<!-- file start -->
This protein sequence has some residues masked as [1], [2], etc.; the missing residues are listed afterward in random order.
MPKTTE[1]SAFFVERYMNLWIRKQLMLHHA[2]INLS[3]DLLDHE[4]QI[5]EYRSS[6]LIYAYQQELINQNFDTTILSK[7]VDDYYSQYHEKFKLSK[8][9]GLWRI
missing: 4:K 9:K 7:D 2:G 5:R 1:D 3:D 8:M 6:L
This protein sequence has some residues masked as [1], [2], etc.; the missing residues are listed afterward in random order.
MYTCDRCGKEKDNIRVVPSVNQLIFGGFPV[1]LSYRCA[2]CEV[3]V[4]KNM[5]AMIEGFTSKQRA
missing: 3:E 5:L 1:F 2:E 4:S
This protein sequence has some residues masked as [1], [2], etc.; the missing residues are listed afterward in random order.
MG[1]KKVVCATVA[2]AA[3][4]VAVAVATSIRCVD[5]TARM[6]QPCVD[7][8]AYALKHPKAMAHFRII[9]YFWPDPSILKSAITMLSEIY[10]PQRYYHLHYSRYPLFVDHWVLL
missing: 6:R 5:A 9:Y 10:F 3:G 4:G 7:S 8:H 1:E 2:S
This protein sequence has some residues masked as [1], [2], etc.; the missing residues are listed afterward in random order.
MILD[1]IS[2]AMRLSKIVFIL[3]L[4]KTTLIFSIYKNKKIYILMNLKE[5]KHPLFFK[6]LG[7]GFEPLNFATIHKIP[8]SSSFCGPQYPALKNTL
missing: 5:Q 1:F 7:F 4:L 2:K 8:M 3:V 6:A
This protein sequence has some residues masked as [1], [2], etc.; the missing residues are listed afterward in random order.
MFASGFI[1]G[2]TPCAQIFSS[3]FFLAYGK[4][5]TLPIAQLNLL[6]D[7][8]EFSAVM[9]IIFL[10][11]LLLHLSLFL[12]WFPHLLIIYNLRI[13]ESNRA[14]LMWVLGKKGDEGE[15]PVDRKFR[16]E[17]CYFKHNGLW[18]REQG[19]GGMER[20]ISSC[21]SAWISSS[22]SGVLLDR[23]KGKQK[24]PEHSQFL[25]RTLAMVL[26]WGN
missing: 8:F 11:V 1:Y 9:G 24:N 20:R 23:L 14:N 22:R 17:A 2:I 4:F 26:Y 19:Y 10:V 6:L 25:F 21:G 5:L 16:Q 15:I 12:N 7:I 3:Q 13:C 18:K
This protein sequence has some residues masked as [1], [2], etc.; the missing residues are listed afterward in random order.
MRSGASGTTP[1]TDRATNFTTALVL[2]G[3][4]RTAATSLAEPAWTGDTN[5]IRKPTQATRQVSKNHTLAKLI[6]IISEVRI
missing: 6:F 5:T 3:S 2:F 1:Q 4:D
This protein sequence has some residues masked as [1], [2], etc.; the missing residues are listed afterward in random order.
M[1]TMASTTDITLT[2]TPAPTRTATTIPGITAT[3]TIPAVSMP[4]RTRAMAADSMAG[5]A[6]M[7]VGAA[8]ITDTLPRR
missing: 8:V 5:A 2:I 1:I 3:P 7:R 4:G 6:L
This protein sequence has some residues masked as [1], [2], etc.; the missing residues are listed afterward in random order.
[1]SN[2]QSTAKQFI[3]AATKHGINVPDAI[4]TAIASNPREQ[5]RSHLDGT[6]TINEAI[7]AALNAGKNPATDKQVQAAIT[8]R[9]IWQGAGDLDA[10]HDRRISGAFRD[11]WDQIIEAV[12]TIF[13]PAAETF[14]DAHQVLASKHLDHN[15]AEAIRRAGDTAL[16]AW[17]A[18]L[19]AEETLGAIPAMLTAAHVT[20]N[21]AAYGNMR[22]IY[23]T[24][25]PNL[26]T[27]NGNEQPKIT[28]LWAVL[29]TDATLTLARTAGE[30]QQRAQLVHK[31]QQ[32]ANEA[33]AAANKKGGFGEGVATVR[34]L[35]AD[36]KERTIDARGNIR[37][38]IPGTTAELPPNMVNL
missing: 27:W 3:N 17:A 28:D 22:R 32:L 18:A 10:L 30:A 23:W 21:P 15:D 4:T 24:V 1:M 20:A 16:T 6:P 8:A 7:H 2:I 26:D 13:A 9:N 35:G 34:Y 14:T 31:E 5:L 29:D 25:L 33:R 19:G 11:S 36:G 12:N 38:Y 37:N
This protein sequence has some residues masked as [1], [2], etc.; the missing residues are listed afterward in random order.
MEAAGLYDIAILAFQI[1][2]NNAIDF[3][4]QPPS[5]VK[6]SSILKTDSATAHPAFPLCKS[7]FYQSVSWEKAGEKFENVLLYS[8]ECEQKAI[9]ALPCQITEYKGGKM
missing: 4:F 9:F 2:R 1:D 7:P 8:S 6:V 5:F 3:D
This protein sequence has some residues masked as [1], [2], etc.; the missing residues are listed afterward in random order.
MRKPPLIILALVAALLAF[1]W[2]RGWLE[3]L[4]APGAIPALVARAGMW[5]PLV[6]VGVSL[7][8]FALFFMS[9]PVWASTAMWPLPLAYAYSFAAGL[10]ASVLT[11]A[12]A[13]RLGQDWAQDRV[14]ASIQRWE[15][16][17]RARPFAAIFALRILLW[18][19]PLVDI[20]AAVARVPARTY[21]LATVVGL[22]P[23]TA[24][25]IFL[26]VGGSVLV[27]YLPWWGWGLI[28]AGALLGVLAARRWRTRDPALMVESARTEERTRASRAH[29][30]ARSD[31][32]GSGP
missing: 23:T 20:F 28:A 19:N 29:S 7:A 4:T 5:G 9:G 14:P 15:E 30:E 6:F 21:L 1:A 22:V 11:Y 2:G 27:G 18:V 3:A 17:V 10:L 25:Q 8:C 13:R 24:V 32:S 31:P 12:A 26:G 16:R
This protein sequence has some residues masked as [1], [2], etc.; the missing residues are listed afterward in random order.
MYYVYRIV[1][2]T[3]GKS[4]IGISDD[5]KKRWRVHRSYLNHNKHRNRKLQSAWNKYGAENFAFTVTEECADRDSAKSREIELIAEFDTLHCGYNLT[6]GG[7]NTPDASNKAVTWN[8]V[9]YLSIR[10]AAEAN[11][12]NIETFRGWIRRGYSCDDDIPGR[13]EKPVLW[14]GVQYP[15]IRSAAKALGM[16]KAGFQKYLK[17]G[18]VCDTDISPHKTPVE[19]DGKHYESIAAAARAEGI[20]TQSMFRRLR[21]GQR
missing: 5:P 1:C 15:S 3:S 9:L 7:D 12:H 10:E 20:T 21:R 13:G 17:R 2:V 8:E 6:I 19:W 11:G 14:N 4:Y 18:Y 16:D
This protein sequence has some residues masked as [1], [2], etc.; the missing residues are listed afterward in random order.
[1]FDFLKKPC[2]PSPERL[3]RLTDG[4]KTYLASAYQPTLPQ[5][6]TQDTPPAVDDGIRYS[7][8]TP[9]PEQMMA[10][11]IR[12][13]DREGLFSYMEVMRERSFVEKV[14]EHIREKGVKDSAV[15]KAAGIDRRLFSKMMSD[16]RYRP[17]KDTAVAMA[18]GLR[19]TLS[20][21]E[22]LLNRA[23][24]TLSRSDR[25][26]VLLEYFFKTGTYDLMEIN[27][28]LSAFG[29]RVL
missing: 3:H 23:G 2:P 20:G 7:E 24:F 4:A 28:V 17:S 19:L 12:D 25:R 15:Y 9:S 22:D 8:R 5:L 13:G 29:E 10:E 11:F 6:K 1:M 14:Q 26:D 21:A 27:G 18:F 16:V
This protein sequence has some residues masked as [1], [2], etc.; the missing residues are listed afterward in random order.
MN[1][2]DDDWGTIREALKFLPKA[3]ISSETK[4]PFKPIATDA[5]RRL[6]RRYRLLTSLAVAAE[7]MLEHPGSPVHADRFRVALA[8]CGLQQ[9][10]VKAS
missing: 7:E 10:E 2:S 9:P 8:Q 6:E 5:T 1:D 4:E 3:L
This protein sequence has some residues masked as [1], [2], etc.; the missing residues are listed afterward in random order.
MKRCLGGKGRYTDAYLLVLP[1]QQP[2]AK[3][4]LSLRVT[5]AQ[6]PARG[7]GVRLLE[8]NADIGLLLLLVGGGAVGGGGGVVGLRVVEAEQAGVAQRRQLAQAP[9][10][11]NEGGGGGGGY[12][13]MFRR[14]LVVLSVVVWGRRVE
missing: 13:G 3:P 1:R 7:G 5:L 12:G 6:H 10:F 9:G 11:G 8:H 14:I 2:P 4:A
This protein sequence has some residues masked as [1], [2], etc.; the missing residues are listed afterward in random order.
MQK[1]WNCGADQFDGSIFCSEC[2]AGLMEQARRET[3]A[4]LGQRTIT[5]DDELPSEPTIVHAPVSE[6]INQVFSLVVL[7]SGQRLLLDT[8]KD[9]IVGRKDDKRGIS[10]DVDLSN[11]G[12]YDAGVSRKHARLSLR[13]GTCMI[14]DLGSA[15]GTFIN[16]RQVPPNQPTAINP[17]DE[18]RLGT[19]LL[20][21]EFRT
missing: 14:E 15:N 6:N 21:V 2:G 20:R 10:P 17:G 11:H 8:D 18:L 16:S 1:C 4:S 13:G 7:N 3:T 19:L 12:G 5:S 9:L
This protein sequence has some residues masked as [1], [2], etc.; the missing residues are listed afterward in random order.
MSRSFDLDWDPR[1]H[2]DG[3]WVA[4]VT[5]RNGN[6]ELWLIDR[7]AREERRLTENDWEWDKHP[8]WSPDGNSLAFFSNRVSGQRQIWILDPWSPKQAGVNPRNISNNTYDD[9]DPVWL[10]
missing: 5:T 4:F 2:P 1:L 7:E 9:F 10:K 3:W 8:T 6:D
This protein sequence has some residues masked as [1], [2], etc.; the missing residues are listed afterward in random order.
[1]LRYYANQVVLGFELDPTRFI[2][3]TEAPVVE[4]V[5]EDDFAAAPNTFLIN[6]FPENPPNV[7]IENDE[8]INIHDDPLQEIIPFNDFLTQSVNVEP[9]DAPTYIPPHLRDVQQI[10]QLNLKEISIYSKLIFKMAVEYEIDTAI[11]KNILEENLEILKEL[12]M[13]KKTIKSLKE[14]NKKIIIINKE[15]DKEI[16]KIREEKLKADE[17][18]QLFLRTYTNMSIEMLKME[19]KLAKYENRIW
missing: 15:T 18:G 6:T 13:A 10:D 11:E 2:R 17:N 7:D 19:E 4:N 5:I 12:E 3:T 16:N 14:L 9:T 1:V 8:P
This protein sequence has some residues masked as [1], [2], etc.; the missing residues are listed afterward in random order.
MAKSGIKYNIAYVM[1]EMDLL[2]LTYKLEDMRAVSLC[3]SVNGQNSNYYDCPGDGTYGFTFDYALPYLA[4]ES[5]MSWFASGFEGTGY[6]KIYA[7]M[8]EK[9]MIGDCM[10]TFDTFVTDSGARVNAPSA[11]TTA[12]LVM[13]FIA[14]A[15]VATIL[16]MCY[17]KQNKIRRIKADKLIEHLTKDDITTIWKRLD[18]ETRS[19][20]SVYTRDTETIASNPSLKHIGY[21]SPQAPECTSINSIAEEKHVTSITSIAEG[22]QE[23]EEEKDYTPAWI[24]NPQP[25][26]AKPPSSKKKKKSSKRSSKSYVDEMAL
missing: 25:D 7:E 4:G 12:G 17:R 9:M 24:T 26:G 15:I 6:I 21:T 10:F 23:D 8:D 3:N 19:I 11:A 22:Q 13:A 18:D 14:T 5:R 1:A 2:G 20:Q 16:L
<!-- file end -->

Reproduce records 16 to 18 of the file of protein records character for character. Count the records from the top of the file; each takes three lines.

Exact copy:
This protein sequence has some residues masked as [1], [2], etc.; the missing residues are listed afterward in random order.
MSRSFDLDWDPR[1]H[2]DG[3]WVA[4]VT[5]RNGN[6]ELWLIDR[7]AREERRLTENDWEWDKHP[8]WSPDGNSLAFFSNRVSGQRQIWILDPWSPKQAGVNPRNISNNTYDD[9]DPVWL[10]
missing: 5:T 4:F 2:P 1:L 7:E 9:F 10:K 3:W 8:T 6:D
This protein sequence has some residues masked as [1], [2], etc.; the missing residues are listed afterward in random order.
[1]LRYYANQVVLGFELDPTRFI[2][3]TEAPVVE[4]V[5]EDDFAAAPNTFLIN[6]FPENPPNV[7]IENDE[8]INIHDDPLQEIIPFNDFLTQSVNVEP[9]DAPTYIPPHLRDVQQI[10]QLNLKEISIYSKLIFKMAVEYEIDTAI[11]KNILEENLEILKEL[12]M[13]KKTIKSLKE[14]NKKIIIINKE[15]DKEI[16]KIREEKLKADE[17][18]QLFLRTYTNMSIEMLKME[19]KLAKYENRIW
missing: 15:T 18:G 6:T 13:A 10:D 11:E 2:R 17:N 7:D 19:E 4:N 5:I 12:E 3:T 16:N 14:L 9:T 1:V 8:P
This protein sequence has some residues masked as [1], [2], etc.; the missing residues are listed afterward in random order.
MAKSGIKYNIAYVM[1]EMDLL[2]LTYKLEDMRAVSLC[3]SVNGQNSNYYDCPGDGTYGFTFDYALPYLA[4]ES[5]MSWFASGFEGTGY[6]KIYA[7]M[8]EK[9]MIGDCM[10]TFDTFVTDSGARVNAPSA[11]TTA[12]LVM[13]FIA[14]A[15]VATIL[16]MCY[17]KQNKIRRIKADKLIEHLTKDDITTIWKRLD[18]ETRS[19][20]SVYTRDTETIASNPSLKHIGY[21]SPQAPECTSINSIAEEKHVTSITSIAEG[22]QE[23]EEEKDYTPAWI[24]NPQP[25][26]AKPPSSKKKKKSSKRSSKSYVDEMAL
missing: 25:D 7:E 4:G 12:G 17:R 9:M 24:T 26:G 15:I 6:I 21:T 10:F 23:D 8:D 3:N 19:I 11:A 22:Q 13:A 18:D 14:T 5:R 1:A 2:G 20:Q 16:L